- Sip on CCF Tea. You may also want to have the classic Cumin Coriander Fennel (CCF) Tea with your cleanse. This is a simple tea that can be sipped between meals. It helps to gently stimulate your agni, a word for digestive fire in Ayurveda, and to cleanse your body of ama, or toxins. This is how I like to make my CCF tea:
1 teaspoon cumin seeds
Classic CCF TEA Recipe
1 teaspoon coriander seeds
1 teaspoon fennel seeds
4 cups purified water
1 teaspoon cumin seeds
If you feel your digestion needs a little more stimulation, you can add a little fresh ginger root to your CCF tea. Add the grated ginger in with the CCF seeds and prepare as directed above. If you suffer from dry skin or dry hair, you can add 1 teaspoon of whole licorice root to the tea blend and boil it along with the cumin, coriander, and fennel seeds. Although this is a small amount of licorice, pregnant women, those with high blood pressure, congestive heart failure, electrolyte imbalances, or renal impairment are best to avoid licorice (Pole, 2013).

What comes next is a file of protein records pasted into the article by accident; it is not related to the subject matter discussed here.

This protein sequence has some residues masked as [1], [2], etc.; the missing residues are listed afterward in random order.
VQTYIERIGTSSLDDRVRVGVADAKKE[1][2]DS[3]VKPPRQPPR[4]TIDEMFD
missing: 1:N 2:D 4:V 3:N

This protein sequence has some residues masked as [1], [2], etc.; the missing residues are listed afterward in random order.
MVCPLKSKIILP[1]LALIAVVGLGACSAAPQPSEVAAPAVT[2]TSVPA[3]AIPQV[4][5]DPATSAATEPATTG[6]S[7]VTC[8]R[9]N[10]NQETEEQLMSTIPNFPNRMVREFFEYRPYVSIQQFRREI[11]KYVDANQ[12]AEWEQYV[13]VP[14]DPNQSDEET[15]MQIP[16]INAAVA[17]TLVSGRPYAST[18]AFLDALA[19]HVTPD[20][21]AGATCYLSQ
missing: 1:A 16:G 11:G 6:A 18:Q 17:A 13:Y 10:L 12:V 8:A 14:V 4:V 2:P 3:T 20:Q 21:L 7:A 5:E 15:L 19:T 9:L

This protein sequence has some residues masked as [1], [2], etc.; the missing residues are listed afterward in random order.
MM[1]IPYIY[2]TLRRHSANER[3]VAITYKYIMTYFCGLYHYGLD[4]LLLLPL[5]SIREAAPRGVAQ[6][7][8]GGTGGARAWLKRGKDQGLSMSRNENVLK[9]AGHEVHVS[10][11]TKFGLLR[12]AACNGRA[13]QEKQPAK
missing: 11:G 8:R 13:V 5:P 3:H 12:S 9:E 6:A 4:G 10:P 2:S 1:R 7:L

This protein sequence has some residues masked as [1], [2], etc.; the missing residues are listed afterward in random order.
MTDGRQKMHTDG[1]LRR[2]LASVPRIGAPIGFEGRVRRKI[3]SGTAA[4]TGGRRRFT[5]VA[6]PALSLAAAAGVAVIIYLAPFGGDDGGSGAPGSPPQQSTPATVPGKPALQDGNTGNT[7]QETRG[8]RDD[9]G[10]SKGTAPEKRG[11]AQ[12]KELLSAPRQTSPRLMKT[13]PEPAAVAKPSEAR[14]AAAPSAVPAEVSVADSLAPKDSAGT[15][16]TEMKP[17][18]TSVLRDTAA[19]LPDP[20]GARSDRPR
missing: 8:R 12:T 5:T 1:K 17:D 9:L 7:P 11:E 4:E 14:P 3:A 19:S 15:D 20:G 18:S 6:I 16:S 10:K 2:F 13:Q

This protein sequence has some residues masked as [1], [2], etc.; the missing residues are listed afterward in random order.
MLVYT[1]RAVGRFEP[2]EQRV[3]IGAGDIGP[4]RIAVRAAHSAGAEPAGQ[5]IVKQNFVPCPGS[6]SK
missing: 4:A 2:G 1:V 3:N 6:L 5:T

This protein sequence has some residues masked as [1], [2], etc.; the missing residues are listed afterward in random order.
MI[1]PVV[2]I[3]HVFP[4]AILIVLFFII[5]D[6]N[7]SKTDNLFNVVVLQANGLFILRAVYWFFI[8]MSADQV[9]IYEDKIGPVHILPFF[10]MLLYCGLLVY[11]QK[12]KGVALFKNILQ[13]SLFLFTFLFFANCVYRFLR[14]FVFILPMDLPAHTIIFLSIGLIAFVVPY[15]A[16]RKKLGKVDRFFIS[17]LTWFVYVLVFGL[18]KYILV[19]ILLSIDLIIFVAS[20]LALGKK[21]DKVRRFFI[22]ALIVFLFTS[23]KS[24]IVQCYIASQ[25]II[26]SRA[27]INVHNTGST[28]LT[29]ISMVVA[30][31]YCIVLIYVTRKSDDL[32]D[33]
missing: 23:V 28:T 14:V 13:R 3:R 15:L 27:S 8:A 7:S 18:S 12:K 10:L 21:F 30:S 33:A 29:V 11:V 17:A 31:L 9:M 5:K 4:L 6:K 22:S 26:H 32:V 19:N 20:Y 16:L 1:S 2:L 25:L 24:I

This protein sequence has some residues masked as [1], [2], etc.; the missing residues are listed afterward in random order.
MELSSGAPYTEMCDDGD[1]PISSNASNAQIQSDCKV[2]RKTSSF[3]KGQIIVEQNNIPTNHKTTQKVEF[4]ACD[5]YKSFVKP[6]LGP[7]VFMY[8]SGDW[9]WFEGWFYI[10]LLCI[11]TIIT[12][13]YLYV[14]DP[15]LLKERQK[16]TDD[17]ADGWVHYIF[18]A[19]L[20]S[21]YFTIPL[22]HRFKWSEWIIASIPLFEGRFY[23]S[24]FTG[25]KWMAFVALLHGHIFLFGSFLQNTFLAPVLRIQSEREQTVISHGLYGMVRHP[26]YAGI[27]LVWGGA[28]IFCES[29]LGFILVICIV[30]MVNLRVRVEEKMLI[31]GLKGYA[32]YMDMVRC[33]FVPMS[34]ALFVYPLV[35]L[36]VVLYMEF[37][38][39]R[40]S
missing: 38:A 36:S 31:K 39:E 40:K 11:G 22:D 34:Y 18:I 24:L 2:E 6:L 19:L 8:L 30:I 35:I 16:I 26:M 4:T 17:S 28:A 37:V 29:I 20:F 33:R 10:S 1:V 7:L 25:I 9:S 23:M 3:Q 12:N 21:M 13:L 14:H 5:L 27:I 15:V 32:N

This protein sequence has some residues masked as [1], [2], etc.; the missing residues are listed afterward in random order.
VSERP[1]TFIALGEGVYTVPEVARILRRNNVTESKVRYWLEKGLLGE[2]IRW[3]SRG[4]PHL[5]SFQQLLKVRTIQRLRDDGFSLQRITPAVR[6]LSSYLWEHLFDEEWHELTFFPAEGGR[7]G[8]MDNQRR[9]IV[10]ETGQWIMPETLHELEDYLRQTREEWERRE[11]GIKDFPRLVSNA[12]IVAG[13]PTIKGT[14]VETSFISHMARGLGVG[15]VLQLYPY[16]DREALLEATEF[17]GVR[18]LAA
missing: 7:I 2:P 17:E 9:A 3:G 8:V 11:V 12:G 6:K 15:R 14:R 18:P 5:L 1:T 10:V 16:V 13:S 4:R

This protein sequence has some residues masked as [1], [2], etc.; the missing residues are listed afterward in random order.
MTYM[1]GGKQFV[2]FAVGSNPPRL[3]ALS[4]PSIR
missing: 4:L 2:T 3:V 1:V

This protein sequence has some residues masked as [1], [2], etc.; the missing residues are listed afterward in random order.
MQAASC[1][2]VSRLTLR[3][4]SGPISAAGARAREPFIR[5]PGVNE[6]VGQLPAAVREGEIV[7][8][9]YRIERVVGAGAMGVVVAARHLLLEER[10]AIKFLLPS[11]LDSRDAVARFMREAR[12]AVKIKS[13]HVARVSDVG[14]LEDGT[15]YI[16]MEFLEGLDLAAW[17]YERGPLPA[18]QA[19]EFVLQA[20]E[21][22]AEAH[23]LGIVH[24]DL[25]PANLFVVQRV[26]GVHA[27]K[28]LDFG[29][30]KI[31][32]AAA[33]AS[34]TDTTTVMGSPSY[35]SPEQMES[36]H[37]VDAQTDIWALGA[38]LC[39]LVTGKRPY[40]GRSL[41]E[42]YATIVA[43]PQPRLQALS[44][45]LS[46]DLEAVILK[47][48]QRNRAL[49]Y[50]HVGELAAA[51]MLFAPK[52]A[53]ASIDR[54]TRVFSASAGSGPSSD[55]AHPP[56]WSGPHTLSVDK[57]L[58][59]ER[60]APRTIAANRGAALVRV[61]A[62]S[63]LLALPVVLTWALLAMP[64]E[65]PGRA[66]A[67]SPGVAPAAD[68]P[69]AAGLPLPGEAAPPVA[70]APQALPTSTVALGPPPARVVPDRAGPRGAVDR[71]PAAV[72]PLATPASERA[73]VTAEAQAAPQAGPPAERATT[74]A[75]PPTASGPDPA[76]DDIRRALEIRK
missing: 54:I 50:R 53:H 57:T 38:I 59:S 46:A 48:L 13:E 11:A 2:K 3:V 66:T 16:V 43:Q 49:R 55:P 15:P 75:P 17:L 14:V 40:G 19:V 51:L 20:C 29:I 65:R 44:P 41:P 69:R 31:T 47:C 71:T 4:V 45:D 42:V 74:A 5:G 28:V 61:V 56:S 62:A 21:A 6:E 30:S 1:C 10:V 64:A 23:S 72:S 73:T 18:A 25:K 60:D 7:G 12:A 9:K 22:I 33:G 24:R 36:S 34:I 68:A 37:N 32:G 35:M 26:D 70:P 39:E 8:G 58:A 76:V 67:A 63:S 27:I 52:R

CCF tea can be consumed liberally, really any time of year. If you are taking it as part of a cleanse, you can sip on a cup between each meal, so you end up having about three cups per day.
It’s Not All or Nothing
It’s important to remember that Ayurveda isn’t an all or nothing endeavor. A cleanse may be helpful for you in the spring. However, you can also make a big impact on your level of wellness simply by incorporating some of the basic principles I have outlined in this article. Remember that late winter and spring is the kapha time of year, so stay active, stay warm, keep it clean, and lighten up! The more that you can begin to enjoy these kapha balancing practices in the winter, the better you will feel in the spring!
Halpern, M. (2012). Principles of Ayurvedic medicine. Nevada City, CA: CA College of Ayurveda.
Pole, S. (2013). Ayurvedic Medicine: the Principles of Traditional Practice. Philadelphia: Singing Dragon.